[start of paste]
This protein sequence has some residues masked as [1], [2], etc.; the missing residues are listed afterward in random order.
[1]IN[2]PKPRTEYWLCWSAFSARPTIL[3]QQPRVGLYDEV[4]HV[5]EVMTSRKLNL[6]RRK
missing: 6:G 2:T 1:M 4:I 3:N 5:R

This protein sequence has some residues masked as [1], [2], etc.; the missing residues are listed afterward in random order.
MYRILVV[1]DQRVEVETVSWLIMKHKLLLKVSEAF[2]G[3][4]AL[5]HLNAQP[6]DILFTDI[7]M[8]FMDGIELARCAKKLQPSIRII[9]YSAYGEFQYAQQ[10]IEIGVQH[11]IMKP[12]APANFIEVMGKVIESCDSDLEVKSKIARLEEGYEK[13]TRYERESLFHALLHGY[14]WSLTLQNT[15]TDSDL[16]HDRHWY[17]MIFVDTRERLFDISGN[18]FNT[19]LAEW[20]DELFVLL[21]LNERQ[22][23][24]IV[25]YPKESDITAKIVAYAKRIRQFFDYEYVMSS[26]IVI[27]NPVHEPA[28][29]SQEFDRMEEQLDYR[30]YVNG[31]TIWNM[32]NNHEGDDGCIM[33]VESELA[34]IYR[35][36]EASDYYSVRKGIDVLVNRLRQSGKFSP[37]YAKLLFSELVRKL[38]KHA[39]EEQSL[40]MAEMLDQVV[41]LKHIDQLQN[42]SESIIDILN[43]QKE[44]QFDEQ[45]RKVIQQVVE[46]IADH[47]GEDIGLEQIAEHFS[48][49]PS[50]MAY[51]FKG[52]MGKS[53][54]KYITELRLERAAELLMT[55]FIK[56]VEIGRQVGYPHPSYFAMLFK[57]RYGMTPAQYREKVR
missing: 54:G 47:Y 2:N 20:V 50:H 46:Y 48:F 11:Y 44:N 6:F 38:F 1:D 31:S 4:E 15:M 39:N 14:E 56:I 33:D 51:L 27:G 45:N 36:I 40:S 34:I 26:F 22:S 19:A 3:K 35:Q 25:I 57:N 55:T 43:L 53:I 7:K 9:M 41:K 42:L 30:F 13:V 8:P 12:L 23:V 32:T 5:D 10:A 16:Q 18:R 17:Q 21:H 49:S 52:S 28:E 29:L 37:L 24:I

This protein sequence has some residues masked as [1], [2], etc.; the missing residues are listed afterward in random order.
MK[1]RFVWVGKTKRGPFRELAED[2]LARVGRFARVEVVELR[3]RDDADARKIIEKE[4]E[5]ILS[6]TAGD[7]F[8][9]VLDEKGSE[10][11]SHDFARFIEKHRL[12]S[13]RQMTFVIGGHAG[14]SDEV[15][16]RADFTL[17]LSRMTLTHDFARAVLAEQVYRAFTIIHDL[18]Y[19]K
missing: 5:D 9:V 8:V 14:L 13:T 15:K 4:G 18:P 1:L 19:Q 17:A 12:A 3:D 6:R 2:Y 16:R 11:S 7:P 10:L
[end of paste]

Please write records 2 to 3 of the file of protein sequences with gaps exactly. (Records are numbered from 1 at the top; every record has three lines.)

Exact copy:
This protein sequence has some residues masked as [1], [2], etc.; the missing residues are listed afterward in random order.
MYRILVV[1]DQRVEVETVSWLIMKHKLLLKVSEAF[2]G[3][4]AL[5]HLNAQP[6]DILFTDI[7]M[8]FMDGIELARCAKKLQPSIRII[9]YSAYGEFQYAQQ[10]IEIGVQH[11]IMKP[12]APANFIEVMGKVIESCDSDLEVKSKIARLEEGYEK[13]TRYERESLFHALLHGY[14]WSLTLQNT[15]TDSDL[16]HDRHWY[17]MIFVDTRERLFDISGN[18]FNT[19]LAEW[20]DELFVLL[21]LNERQ[22][23][24]IV[25]YPKESDITAKIVAYAKRIRQFFDYEYVMSS[26]IVI[27]NPVHEPA[28][29]SQEFDRMEEQLDYR[30]YVNG[31]TIWNM[32]NNHEGDDGCIM[33]VESELA[34]IYR[35][36]EASDYYSVRKGIDVLVNRLRQSGKFSP[37]YAKLLFSELVRKL[38]KHA[39]EEQSL[40]MAEMLDQVV[41]LKHIDQLQN[42]SESIIDILN[43]QKE[44]QFDEQ[45]RKVIQQVVE[46]IADH[47]GEDIGLEQIAEHFS[48][49]PS[50]MAY[51]FKG[52]MGKS[53][54]KYITELRLERAAELLMT[55]FIK[56]VEIGRQVGYPHPSYFAMLFK[57]RYGMTPAQYREKVR
missing: 54:G 47:Y 2:N 20:V 50:H 46:Y 48:F 11:Y 44:N 6:F 38:F 1:D 31:S 4:E 15:M 39:N 14:E 56:I 33:D 51:L 27:G 45:N 36:I 40:S 34:I 26:F 22:S 19:A 3:K 35:Q 25:I 57:N 55:T 43:L 53:I 7:K 9:M 41:K 42:L 30:F 13:V 8:P 12:L 23:V 32:T 5:D 10:A 16:Q 18:R 17:Q 21:H 49:S 52:S 28:E 29:L 37:L 24:I

This protein sequence has some residues masked as [1], [2], etc.; the missing residues are listed afterward in random order.
MK[1]RFVWVGKTKRGPFRELAED[2]LARVGRFARVEVVELR[3]RDDADARKIIEKE[4]E[5]ILS[6]TAGD[7]F[8][9]VLDEKGSE[10][11]SHDFARFIEKHRL[12]S[13]RQMTFVIGGHAG[14]SDEV[15][16]RADFTL[17]LSRMTLTHDFARAVLAEQVYRAFTIIHDL[18]Y[19]K
missing: 5:D 9:V 8:V 14:L 13:T 15:K 4:G 18:P 1:L 19:Q 17:A 12:A 3:D 6:R 2:Y 16:R 11:S 7:P 10:L